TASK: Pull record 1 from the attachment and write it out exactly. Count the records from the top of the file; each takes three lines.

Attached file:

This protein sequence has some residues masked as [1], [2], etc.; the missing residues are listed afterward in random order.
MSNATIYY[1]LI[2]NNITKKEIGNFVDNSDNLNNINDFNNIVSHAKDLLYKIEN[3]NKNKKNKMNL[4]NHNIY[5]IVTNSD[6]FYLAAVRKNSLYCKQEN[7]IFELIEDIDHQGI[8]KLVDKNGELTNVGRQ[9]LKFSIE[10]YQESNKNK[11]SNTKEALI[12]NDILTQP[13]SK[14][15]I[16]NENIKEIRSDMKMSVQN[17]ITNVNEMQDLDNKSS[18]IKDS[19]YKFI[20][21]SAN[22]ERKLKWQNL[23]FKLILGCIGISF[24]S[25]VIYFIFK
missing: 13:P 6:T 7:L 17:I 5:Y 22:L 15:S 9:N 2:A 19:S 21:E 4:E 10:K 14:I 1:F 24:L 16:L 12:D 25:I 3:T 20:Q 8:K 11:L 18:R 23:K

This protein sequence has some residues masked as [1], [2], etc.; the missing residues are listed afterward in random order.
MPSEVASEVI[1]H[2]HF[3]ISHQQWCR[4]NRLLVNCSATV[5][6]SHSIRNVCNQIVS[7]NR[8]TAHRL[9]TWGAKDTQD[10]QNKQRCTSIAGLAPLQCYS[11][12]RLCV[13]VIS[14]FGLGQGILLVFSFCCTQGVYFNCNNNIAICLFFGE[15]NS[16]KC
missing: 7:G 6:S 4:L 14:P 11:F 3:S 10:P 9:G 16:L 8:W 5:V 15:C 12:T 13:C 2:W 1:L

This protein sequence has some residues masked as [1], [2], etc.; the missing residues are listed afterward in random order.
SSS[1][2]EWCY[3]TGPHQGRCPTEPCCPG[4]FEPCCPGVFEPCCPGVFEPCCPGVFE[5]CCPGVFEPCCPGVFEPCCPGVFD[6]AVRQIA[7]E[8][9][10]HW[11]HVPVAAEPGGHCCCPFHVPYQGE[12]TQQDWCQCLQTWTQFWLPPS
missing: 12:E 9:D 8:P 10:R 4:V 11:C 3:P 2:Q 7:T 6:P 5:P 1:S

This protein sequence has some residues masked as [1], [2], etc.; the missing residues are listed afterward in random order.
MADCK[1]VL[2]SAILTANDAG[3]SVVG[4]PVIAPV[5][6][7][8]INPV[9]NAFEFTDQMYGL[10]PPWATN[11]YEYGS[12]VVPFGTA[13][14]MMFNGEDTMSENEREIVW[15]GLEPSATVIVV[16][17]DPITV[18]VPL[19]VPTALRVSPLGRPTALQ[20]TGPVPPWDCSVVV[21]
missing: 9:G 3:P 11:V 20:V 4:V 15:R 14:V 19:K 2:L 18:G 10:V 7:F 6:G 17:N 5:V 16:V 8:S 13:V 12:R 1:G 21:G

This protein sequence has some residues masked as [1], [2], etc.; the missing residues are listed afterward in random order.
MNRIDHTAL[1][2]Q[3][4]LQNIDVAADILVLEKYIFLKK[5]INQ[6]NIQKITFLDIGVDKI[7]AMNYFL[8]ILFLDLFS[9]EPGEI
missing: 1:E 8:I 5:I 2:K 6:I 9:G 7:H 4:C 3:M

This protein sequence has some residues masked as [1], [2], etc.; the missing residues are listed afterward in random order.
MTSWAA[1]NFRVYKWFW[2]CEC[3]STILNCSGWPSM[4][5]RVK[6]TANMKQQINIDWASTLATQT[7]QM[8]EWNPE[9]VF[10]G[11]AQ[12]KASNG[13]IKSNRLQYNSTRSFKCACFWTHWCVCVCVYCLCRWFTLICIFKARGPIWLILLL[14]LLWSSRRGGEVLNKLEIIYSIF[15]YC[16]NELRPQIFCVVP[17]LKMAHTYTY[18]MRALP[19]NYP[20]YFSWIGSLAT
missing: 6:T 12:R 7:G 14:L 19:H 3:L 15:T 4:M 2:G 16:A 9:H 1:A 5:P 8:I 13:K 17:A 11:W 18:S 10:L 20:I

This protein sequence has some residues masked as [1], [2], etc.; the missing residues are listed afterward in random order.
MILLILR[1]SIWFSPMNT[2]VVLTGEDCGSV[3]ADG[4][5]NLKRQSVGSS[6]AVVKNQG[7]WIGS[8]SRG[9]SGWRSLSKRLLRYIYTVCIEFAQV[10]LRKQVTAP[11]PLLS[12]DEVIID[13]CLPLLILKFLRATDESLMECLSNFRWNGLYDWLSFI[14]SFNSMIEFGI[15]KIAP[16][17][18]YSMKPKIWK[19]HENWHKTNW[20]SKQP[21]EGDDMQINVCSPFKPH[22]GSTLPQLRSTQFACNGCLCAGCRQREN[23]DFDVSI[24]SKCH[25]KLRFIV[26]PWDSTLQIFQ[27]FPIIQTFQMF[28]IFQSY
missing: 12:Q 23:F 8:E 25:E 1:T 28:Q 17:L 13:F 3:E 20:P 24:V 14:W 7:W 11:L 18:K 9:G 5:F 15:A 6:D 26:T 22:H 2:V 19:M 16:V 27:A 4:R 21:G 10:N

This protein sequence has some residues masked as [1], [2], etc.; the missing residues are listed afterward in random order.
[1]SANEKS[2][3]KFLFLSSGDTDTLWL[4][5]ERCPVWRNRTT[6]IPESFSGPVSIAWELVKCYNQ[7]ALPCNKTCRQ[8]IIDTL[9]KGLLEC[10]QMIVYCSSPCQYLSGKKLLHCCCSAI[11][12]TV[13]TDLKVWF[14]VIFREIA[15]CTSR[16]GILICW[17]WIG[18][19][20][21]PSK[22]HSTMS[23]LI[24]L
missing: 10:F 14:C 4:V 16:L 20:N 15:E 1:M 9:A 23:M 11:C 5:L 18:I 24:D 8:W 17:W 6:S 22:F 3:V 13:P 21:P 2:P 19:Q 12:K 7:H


This protein sequence has some residues masked as [1], [2], etc.; the missing residues are listed afterward in random order.
MSNATIYY[1]LI[2]NNITKKEIGNFVDNSDNLNNINDFNNIVSHAKDLLYKIEN[3]NKNKKNKMNL[4]NHNIY[5]IVTNSD[6]FYLAAVRKNSLYCKQEN[7]IFELIEDIDHQGI[8]KLVDKNGELTNVGRQ[9]LKFSIE[10]YQESNKNK[11]SNTKEALI[12]NDILTQP[13]SK[14][15]I[16]NENIKEIRSDMKMSVQN[17]ITNVNEMQDLDNKSS[18]IKDS[19]YKFI[20][21]SAN[22]ERKLKWQNL[23]FKLILGCIGISF[24]S[25]VIYFIFK
missing: 13:P 6:T 7:L 17:I 5:Y 22:L 15:S 9:N 2:A 19:S 21:E 4:E 10:K 14:I 1:F 24:L 16:L 12:D 25:I 3:T 20:Q 8:K 11:L 18:R 23:K